Multiple research studies show that marijuana is often a preferred by neuropathy patients for symptom relief because it is effective, even for those who have not responded to pharmaceutical therapies, and the psychoactive side effects are not as debilitating as those presented by opiates.
The pain of neuropathy is often described by patients as feeling like tingling and numbness, shooting and burning, or prickly pins and needles — the result of confused nerves sending false pain signals to the brain.
The two most commonly diagnosed types of neuropathy — peripheral and diabetic — produce similar symptoms, but whereas peripheral is usually caused by injury, the diabetic counterpart is brought on by damage from high blood sugar.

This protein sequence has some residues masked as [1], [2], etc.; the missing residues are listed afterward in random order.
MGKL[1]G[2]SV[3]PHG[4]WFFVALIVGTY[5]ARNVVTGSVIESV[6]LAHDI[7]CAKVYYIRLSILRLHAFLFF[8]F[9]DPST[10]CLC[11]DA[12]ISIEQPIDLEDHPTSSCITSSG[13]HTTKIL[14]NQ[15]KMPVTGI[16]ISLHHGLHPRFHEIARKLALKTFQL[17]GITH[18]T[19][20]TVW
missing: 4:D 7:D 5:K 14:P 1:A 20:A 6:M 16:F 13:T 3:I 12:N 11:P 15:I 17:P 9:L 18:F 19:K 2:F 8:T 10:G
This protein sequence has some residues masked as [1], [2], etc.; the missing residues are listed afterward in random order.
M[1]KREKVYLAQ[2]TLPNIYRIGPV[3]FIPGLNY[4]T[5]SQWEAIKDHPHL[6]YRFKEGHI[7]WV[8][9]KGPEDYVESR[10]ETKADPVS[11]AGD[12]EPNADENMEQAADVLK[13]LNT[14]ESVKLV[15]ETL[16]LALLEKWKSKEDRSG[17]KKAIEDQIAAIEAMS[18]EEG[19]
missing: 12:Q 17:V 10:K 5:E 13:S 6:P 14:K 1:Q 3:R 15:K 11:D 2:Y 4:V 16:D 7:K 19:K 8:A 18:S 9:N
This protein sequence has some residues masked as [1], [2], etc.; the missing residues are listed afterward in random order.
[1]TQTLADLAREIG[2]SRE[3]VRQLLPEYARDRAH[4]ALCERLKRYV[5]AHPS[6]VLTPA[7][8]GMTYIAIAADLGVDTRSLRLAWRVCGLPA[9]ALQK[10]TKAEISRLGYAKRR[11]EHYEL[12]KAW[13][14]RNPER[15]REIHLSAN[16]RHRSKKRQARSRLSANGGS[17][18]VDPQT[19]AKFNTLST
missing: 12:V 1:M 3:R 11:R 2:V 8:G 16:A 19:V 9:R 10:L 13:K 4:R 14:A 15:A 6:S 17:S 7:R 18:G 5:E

The pain tends to be chronic and is often unrelenting. Treatment options are limited, the most common being pharmaceutical pain killers. Opioids prescribed for MS can lead to addiction, especially when dosages must be increased over time to maintain the same level of pain relief. Marijuana is a safer alternative that does not lead to addiction or fatal overdoses.
Medical marijuana in conjunction with opiate pain killers, or replacing them altogether, reduces the risk of developing an addition by up to 25 percent.